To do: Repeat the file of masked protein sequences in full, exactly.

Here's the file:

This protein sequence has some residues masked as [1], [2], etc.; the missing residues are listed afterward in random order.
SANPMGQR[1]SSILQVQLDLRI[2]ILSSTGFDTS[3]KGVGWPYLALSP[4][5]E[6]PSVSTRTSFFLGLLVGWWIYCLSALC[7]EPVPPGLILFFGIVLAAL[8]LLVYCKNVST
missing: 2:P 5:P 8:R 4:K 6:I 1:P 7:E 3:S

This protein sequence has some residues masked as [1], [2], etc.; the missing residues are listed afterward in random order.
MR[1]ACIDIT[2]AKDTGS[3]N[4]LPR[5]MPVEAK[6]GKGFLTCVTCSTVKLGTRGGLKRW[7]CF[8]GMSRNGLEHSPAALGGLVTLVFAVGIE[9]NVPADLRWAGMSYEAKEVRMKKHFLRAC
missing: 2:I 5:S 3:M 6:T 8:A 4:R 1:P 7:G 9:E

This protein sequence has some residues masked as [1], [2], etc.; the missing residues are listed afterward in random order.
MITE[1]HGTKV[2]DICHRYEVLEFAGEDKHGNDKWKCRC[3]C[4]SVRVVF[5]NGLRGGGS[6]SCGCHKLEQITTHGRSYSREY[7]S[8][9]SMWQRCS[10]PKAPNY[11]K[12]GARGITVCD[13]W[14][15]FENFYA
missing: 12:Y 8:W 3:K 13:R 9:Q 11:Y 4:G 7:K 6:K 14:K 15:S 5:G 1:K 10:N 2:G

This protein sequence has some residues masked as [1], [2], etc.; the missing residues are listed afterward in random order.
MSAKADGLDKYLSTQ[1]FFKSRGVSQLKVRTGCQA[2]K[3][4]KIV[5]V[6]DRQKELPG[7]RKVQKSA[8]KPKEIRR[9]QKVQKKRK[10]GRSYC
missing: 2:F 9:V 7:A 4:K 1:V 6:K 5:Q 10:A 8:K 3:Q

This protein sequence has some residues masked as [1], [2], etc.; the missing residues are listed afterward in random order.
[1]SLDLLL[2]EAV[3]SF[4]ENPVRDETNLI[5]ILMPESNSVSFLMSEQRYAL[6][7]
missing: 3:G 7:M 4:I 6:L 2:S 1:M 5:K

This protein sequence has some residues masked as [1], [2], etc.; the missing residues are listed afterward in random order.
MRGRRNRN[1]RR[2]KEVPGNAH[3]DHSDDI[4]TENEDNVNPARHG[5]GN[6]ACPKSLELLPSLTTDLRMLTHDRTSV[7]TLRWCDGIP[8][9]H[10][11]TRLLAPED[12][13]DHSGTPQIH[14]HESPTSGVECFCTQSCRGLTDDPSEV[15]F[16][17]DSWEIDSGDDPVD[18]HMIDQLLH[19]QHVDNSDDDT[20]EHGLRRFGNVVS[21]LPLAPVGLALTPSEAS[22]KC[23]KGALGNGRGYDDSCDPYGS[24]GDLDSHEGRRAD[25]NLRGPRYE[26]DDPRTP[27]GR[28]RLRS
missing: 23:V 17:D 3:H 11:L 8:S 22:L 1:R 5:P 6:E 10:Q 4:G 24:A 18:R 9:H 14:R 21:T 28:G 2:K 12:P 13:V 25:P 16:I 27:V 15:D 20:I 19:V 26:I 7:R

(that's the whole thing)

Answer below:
This protein sequence has some residues masked as [1], [2], etc.; the missing residues are listed afterward in random order.
SANPMGQR[1]SSILQVQLDLRI[2]ILSSTGFDTS[3]KGVGWPYLALSP[4][5]E[6]PSVSTRTSFFLGLLVGWWIYCLSALC[7]EPVPPGLILFFGIVLAAL[8]LLVYCKNVST
missing: 2:P 5:P 8:R 4:K 6:I 1:P 7:E 3:S

This protein sequence has some residues masked as [1], [2], etc.; the missing residues are listed afterward in random order.
MR[1]ACIDIT[2]AKDTGS[3]N[4]LPR[5]MPVEAK[6]GKGFLTCVTCSTVKLGTRGGLKRW[7]CF[8]GMSRNGLEHSPAALGGLVTLVFAVGIE[9]NVPADLRWAGMSYEAKEVRMKKHFLRAC
missing: 2:I 5:S 3:M 6:T 8:A 4:R 1:P 7:G 9:E

This protein sequence has some residues masked as [1], [2], etc.; the missing residues are listed afterward in random order.
MITE[1]HGTKV[2]DICHRYEVLEFAGEDKHGNDKWKCRC[3]C[4]SVRVVF[5]NGLRGGGS[6]SCGCHKLEQITTHGRSYSREY[7]S[8][9]SMWQRCS[10]PKAPNY[11]K[12]GARGITVCD[13]W[14][15]FENFYA
missing: 12:Y 8:W 3:K 13:R 9:Q 11:Y 4:G 7:K 6:K 14:K 15:S 5:G 1:K 10:N 2:G

This protein sequence has some residues masked as [1], [2], etc.; the missing residues are listed afterward in random order.
MSAKADGLDKYLSTQ[1]FFKSRGVSQLKVRTGCQA[2]K[3][4]KIV[5]V[6]DRQKELPG[7]RKVQKSA[8]KPKEIRR[9]QKVQKKRK[10]GRSYC
missing: 2:F 9:V 7:A 4:K 1:V 6:K 5:Q 10:A 8:K 3:Q

This protein sequence has some residues masked as [1], [2], etc.; the missing residues are listed afterward in random order.
[1]SLDLLL[2]EAV[3]SF[4]ENPVRDETNLI[5]ILMPESNSVSFLMSEQRYAL[6][7]
missing: 3:G 7:M 4:I 6:L 2:S 1:M 5:K

This protein sequence has some residues masked as [1], [2], etc.; the missing residues are listed afterward in random order.
MRGRRNRN[1]RR[2]KEVPGNAH[3]DHSDDI[4]TENEDNVNPARHG[5]GN[6]ACPKSLELLPSLTTDLRMLTHDRTSV[7]TLRWCDGIP[8][9]H[10][11]TRLLAPED[12][13]DHSGTPQIH[14]HESPTSGVECFCTQSCRGLTDDPSEV[15]F[16][17]DSWEIDSGDDPVD[18]HMIDQLLH[19]QHVDNSDDDT[20]EHGLRRFGNVVS[21]LPLAPVGLALTPSEAS[22]KC[23]KGALGNGRGYDDSCDPYGS[24]GDLDSHEGRRAD[25]NLRGPRYE[26]DDPRTP[27]GR[28]RLRS
missing: 23:V 17:D 3:H 11:L 8:S 22:L 1:R 5:P 6:E 10:Q 4:G 24:A 18:R 9:H 14:R 21:T 28:G 2:K 12:P 13:V 25:P 16:I 27:V 15:D 20:I 19:V 26:I 7:R